Project Happy

“Happiness is a thing to be practiced, like the violin.” John Lubbock, whoever you are, you’re a smart man.

I was drawn to this quote in particular, because in fact I used to play the violin, for about 10 years throughout elementary, middle, and high school. And as a musician, practice you must! Although I’m sure there were times in which my parents regretted encouraging me to play an instrument.

My violin is now collecting cobwebs somewhere in the depths of my closet. I always say I’ll take it out to play again one day…

But whether you play an instrument or not, happiness my friends, is something worth practicing.

I’ve never been the cheerleader type. You know, perky and smiley and all those other exaggerated cheerful qualities. Quite the opposite in fact. I was always an inquisitive, thoughtful, serious sort of child. Perhaps even a dark little thing at times. In second grade, when we were asked to write about a particular topic in our daily journals, such as: “What do you like about yourself?” I would write something like, “I don’t like anything about myself, I’m not good at anything.” Holy perfectionism!

No, a cheerful disposition never came naturally for me. Upon seeing a company of men getting all their equipment ready to cut down some trees at my next-door neighbor’s house, eight-year-old little me marched right over there with an 8″x 11″ hand-drawn sign that read: “STOP KILLING THE TREES!!!” The utter horror and injustice of such a crime was real and important to me. I was jaded by the age of 10.

But as I approach 30, I’m becoming that cheerful, happy person.  I’ve still got my edge and introversion, which are parts of my personality that will never go away, and I’m fine with that.  I’ve simply learned that what I focus on has changed.  Now (not all the time, but enough of the time), I focus on my vision.  That place where I see myself in a couple of years time.  Living on my metaphorical mountaintop, yet more connected than ever.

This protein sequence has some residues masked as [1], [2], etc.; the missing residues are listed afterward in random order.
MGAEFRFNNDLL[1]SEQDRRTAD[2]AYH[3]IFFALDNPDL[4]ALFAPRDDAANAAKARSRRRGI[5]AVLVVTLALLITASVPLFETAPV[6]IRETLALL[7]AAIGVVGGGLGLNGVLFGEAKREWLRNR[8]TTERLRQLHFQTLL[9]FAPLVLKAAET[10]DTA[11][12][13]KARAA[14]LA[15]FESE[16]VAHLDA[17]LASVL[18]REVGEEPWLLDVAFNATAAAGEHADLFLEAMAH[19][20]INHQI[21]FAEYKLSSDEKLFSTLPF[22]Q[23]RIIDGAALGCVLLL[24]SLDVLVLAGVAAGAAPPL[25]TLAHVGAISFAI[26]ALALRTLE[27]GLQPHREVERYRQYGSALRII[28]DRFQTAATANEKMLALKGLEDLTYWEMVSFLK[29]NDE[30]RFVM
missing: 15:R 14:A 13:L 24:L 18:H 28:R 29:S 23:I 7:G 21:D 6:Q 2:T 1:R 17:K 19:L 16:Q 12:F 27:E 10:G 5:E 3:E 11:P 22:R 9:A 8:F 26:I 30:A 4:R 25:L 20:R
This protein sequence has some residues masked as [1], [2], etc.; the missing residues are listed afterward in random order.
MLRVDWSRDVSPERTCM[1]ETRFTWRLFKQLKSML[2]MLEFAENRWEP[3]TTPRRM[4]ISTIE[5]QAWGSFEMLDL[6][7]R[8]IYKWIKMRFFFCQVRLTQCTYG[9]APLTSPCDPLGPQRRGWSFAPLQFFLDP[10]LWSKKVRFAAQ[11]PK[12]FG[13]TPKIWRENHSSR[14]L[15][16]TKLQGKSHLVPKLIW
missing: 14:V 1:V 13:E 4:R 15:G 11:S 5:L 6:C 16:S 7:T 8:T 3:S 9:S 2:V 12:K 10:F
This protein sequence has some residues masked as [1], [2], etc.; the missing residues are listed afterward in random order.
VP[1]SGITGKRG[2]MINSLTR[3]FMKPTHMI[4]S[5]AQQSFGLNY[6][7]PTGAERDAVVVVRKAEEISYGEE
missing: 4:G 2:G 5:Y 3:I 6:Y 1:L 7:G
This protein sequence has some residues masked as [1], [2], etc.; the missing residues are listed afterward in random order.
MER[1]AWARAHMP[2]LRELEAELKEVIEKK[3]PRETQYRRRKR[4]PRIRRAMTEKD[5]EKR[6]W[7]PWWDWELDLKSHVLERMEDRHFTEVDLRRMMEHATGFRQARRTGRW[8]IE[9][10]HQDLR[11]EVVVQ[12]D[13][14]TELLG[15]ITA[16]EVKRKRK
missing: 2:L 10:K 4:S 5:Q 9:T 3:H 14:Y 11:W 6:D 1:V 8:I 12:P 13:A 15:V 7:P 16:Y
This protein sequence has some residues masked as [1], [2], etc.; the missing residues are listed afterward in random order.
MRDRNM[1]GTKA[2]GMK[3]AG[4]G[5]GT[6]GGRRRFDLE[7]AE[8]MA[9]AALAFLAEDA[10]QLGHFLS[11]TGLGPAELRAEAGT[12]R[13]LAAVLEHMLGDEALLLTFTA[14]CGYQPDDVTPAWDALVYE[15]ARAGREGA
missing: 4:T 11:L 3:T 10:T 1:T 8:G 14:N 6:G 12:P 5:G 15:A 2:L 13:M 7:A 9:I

It’s a rad thought.

Ditching the Script

In a bigthink.com interview, author Porochista Khakpour offers advice to young writers.  The best part about her advice is to not take the advice of other writers, and “throw away the script”.  In other words, everything we think we “should do” is not always the best way to go.  Follow intuitive sense and common sense.  “The world is just run by other humans, who make lots of mistakes, and who are trying their best, and sometimes doing their worst”, she says.  It may seem like the thing to do to look to a mentor, an author you most admire, and try to glean exactly what their secret might be.

But that isn’t the way the creative process works.  Sometimes, there’s nothing to say and there’s no need to force anything.  I think another really interesting approach is the idea that you may not always want to try to articulate your thoughts onto paper.  Instead, use the writing as insight into what you’re thinking.  I sometimes do this with meditation, but I suppose writing (also certain sports, other forms of art, teaching) can be a form of meditation.  I never thought to view it that way.  Don’t always sit and ruminate and analyze your thoughts.  Let the thoughts spill out in a medium of your choice (in my case, writing) and then you’ll be able to observe what it was you were thinking all along.

There is so much noise in this world.  So many opinions and ideas.  Not all methods work the same for everyone.  Like I mentioned in “My Story”, everyone’s path in life is unique, so that means their thoughts are unique, so that means their abilities are also unique.  Next time you want to ask another person for advice, experiment with not asking for advice.  Use your own special form of meditation.  It might be woodworking.  It might be gardening.  It might be graphic design.  It might be cooking without a recipe.  Whatever it is, before you begin, ask that same question you were going to ask while seeking another’s advice.  Just put it out into the universe.  Say it aloud, or in your head, or just sense the presence of the question.  In being present, eventually the answer will come.

Sip a Cup of Positivitea